I was five years old when the original
Vikram was released. In the early
90s, I watched the film for the first time on Doordarshan on a Sunday
evening. I was struck by a couple of
things. The coolness of the first
half. And the dumbness of the second half! After a point, the film seemed to meander
aimlessly, with the shoddy graphics in the climax a far cry from the rousing
opening sequence where the rocket was captured by the villain. So, the 1986 film was not one that I was especially
fond of. But the Kamal Hassan fanatic I am,
when the first Vikram teaser (for the 2022 version, that is) was
released, I somehow felt instinctively that it was going to be a better
film. Something told me – gosh, I sound
like Anju in Keladi Kanmani! – that this would be, at the very least, a
rollicking ride. And when I watched the film
on the second day of release, my cup of joy began to overflow.
As I mentioned in the title, no,
this is not a review of the film. It is
very rare that I feel so much of ‘ownership’ (for the lack of a better term) of
a film that I cannot trust myself to do a balanced analysis of a film. It was because of the delirious state that I found
myself in while watching the film. With writer-director
Lokesh Kanagaraj at the helm, it was not surprising to see the film get on with
its business from the word, go. The Pathala
Pathala… song was hyped up beyond measure. But in the actual film, truth to be told, it didn’t do much for
me. It was probably because I was
waiting to see Kamal in ‘action’ (pun intended). The moment where I said to myself, “There’s
my Kamal” was the death scene. The tears,
the gesture to the crowd to leave, the easy-chair posture with the grandkid, were all moments
where I was struggling to get into the drama of the scene. Yes, the critics would say that great acting should
make the actor fade out and become the character. And Kamal’s acting in that scene is indeed
great. But I was not a critic (even a
wannabe one) watching that scene. I was
a fan admiring his idol’s every move.
pre-intermission scene made me rue the fact that I was not in a packed theater
in Chennai. I would have enjoyed the
whistles and applause as much as the swagger and the action. In that scene, I actually was enjoying Fahadh Faasil’s acting considerably. There is a hint
of a smile when he says that the Kamal character is not a myth anymore. And I thought
to myself, “This is Kamal’s first major sequence in this film. And yet, he doesn’t have to do all the heavy
lifting!” I was grinning from ear to ear
thinking of films where Kamal had shouldered the lion’s share of the burden –
in terms of time, thinking, effort, and even finances – and yet the rewards were
hardly commensurate to the Himalayan effort put in. Yet here he was, playing a role in a film where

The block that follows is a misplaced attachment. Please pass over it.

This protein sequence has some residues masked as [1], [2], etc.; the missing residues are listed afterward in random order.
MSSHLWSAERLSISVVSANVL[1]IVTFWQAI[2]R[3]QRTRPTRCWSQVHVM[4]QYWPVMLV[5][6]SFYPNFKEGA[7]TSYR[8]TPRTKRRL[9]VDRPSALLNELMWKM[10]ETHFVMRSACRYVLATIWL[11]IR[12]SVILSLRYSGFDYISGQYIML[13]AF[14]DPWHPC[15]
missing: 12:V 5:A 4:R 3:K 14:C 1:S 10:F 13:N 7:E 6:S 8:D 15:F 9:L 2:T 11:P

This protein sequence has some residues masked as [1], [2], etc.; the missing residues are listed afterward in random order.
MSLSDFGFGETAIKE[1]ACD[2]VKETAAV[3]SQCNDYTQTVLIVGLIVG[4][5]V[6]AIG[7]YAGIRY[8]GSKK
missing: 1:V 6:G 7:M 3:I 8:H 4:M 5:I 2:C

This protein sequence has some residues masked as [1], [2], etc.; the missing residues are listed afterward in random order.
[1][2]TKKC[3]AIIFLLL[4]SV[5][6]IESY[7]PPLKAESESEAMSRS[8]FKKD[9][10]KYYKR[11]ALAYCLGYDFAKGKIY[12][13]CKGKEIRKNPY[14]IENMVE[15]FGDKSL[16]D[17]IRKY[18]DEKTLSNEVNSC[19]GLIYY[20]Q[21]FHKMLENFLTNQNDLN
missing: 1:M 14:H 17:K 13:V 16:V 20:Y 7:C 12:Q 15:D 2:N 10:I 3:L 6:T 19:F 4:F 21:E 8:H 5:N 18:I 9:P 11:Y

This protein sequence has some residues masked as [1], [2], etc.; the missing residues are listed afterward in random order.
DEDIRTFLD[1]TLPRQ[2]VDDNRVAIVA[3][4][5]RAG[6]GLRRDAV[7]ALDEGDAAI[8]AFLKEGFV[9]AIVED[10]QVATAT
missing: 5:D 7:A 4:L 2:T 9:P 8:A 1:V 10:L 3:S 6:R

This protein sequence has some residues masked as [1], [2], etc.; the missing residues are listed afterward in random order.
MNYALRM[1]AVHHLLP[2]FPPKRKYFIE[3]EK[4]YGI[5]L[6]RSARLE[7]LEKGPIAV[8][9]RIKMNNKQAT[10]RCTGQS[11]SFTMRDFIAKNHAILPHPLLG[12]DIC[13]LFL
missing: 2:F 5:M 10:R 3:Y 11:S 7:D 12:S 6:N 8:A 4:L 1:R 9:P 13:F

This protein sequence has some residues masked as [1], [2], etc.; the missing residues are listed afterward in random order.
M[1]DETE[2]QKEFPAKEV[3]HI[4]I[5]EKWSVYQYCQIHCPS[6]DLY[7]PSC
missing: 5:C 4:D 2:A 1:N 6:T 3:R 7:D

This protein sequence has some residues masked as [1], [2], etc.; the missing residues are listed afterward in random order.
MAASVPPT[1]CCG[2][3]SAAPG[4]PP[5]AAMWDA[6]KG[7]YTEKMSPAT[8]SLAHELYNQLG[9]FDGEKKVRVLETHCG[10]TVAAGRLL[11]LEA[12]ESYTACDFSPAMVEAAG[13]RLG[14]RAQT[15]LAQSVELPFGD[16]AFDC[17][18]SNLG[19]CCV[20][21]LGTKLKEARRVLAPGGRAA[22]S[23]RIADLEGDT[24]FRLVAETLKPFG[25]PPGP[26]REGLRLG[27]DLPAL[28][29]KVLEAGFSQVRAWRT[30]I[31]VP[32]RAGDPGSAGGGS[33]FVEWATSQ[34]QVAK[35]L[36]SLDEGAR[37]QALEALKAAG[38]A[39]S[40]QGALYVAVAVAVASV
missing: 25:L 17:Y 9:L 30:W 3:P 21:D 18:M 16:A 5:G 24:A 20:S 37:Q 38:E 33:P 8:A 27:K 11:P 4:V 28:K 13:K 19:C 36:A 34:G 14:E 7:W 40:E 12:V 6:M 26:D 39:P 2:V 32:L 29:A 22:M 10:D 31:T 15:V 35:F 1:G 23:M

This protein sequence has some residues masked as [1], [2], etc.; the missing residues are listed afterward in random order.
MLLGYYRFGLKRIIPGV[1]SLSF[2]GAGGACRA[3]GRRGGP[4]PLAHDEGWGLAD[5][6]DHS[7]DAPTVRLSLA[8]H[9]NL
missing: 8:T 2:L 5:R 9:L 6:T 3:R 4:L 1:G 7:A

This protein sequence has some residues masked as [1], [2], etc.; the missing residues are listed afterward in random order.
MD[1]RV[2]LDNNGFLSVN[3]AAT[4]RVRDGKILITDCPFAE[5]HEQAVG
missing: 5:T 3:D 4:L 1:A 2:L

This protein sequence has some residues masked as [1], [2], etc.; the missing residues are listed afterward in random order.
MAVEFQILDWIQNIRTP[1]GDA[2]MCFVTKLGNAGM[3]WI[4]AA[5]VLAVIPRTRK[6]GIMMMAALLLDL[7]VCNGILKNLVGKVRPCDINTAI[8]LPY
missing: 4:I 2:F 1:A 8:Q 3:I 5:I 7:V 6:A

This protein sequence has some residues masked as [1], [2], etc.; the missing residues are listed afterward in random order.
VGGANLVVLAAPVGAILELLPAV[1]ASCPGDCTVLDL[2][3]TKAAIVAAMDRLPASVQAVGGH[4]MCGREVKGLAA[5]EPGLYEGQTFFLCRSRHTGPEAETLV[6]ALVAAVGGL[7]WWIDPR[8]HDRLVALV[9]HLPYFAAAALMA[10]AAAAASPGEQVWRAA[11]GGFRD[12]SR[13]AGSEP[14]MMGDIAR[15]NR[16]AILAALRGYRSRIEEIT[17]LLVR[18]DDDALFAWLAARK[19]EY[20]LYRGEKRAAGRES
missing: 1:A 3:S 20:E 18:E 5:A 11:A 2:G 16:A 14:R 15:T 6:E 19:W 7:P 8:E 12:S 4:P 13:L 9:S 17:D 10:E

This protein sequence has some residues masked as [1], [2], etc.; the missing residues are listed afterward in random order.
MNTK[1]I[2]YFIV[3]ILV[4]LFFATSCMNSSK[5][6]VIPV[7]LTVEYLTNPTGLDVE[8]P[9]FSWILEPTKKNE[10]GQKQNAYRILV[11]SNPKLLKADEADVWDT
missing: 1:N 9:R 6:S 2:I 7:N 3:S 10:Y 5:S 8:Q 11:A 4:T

the director, his crew and the stellar ensemble cast were all playing vital
roles in essentially creating a celebratory experience for him and his
fans. I was reminded of Sachin Tendulkar on
the day of the World Cup final in 2011. He
hadn’t exactly done anything noteworthy on that day except score a couple of
lovely boundaries in a short innings.
But after having carried him on his shoulders, Virat Kohli mentioned,
rather eloquently and evocatively, that Tendulkar “carried the burden of the
nation for 21 years. It was time we carried him.”
There is a sequence in the second
half where Kamal goes into a place of danger to fetch a bottle of milk for his grandson. The way I was enjoying that action sequence
was what convinced me that I should not dare write a review of this film. You know why?
Had I been in more of a critic mode, I would have questioned the logic
of that scene. Was that milk powder not
something that he could have gotten elsewhere?
Instead of taking on the villains, had he shown his gun to a security officer
of a nearby supermarket, he could have spared a few broken bones and teeth! But no, I was in no mood to question the logic
of that decision. Just to hear him say
things like, “tough kudukkare” to his grandson, made it worth it. And is there an Indian actor that can exclaim,
“attaboy” with as much attitude as Kamal Hassan?
I must be thankful for the love
that Lokesh Kanagaraj exhibits towards not only Kamal but also his body of
work. Apart from the slightly more
obvious references to his earlier films, I liked the fact that the makeup
of Kalidas Jayaram in the scene where he is tied to a chair evoked a similar
scene with Arjun in Kuruthi Punal.
There is a certain grace and finesse that Lokesh displays in weaving in
moments that never detract attention from his storytelling yet give fans of
Kamal reason after reason to rejoice and relish the man’s return to the big
screen. To paraphrase a line from the
title song, Nayagan meendum vandhu vittaan. And how!
I remember The Hindu review of Nammavar
where the critic had written, “Kamal has fought tougher screen battles before.” That applies here too. But the difference is that Nammavar, as good
a film as it was, was not a commercial success.
Vikram has turned out to be one of the biggest blockbusters of
Kamal’s career. Just like no fan of
Sachin really complained about the fact that he scored only 18 in that famous
World Cup final, no true follower of Kamal is complaining about the fact that
Kamal has “fought tougher screen battles.”
Kohli and company were more than happy to carry Sachin on their shoulders. Thanks to Lokesh, we can do the same for
Kamal. Because…it is time.